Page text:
Stencil printing of adhesives
A set of Mylar wipers contains the glue within the head assembly. As the head moves over the stencil, the paste within the transfer head rolls and the wipers guide the adhesive back into the head, leaving no adhesive on the stencil.
As a high-throughput alternative to serial adhesive dispensing, high-volume surface mount assembly facilities are using stencil printing platforms equipped with relatively thick, lightweight acrylic stencils and enclosed print heads to deposit large numbers of glue dots of varying heights in a single print cycle.
The enabling factor for adhesive printing is that aperture diameter controls deposit height. To produce glue dots with heights of 75mm to 1 mm, apertures of different sizes are machined into a single stencil. In a 1-mm-thick stencil, apertures of 0.6, 0.8 and 1.0 mm in diameter produce dots for small 0603, 0805 and 1206 components. For larger components, two to three apertures of 1.5 to 2 mm diameter each produce dots for SOICs, and five apertures of 2 mm diameter each produce dots for QFPs.
When glue is deposited onto a stencil that has protruding leads from components previously placed on its underside, a 3-mm-thick stencil with clearance pockets routed into its underside, as well as different-sized apertures, is used. The pockets may be rectangular, circular or channel-like in shape and require 0.2 to 0.24 mm of clearance from fully drilled holes. To reduce the length of the narrow section of smaller holes (typically those that are less than 1 mm in diameter), the top of the aperture may be counterbored.
Stencils for adhesive deposition may be generated using Gerber, HPGL, DXF and ODB++ data, or designs can be scanned directly from a PCB. With CAD/CAM processing, manufacture can be completed in a few hours and, in many regions, stencils can be shipped to users by way of overnight delivery services.
Depositing the adhesive through the stencil may be done with a traditional squeegee; however, process control is optimized when an enclosed print head system is used. The enclosed print head, with its direct imaging system, encases the adhesive within an air-tight cassette, isolating it from the atmosphere. An air piston applies constant, pre-set pressure to deposit the material independently of print speed, ensuring rapid, consistent application of any number of glue dots in a typical eight-second print cycle.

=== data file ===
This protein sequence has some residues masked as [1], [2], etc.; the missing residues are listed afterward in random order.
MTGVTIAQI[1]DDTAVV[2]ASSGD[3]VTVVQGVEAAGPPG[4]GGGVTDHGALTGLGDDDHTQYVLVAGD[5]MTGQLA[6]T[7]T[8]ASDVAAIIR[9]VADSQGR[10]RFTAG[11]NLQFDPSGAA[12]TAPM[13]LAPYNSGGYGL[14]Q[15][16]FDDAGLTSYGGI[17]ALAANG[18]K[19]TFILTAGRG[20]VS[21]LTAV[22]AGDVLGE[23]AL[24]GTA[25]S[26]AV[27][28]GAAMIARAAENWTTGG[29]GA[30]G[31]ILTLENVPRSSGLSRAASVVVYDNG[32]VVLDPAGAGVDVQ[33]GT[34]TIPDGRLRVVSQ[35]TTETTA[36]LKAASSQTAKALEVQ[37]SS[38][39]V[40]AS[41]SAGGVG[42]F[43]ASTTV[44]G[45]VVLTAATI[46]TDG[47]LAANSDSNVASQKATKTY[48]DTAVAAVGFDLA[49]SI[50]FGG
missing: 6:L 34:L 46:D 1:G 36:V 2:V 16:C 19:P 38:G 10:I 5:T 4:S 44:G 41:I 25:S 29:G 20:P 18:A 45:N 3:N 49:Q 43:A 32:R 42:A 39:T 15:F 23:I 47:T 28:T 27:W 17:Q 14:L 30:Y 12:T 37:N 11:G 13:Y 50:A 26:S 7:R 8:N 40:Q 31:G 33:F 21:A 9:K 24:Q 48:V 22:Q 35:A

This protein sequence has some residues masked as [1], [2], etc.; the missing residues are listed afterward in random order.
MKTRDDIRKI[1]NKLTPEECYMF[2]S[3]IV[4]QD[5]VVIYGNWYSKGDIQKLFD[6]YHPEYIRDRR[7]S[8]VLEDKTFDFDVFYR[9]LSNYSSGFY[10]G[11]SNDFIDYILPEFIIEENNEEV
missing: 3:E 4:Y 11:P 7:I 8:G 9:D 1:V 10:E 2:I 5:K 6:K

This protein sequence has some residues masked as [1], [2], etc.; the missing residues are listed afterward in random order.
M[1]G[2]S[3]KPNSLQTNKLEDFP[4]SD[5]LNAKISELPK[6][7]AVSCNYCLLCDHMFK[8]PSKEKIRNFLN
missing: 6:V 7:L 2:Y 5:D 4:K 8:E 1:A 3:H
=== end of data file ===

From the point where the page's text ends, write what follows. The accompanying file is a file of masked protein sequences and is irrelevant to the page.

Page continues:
The transfer head uses an air piston to provide controlled pressure on the material (paste or glue) cassette, for an accurate material flow through the stencil apertures; the head is enclosed to keep out contamination.
Factors involved in the decision to use a stencil-printing platform for adhesive deposition include production line speed, equipment cost and manufacturing flexibility. When an assembly line includes one or more placement systems processing 60,000 to 80,000 components an hour, rapid board delivery is crucial to eliminating assembly line bottlenecks.
Machining a 3-mm thick stencil to accommodate component leads allows the stencil to sit flush on the board and apply glue in a controlled fashion.
The high throughput achieved by a stencil printer depositing adhesives can help manufacturers realize the productivity benefits of high-speed placement systems without increasing the number of serial dispensers, each of which requires an initial capital outlay twice that of a stencil printer. The accessories - stencils machined for each glue deposition pattern - have a modest impact on the overall cost of equipment ownership. The stencil printing platform may also be used to deposit a range of surface-mount assembly materials - including solder paste, adhesives, epoxies, fluxes, dielectrics and high-value alloys - in response to changing or varying production requirements.
For more information on stencil printing, contact DEK, e-mail firstname.lastname@example.org
or visit http://www.dek.com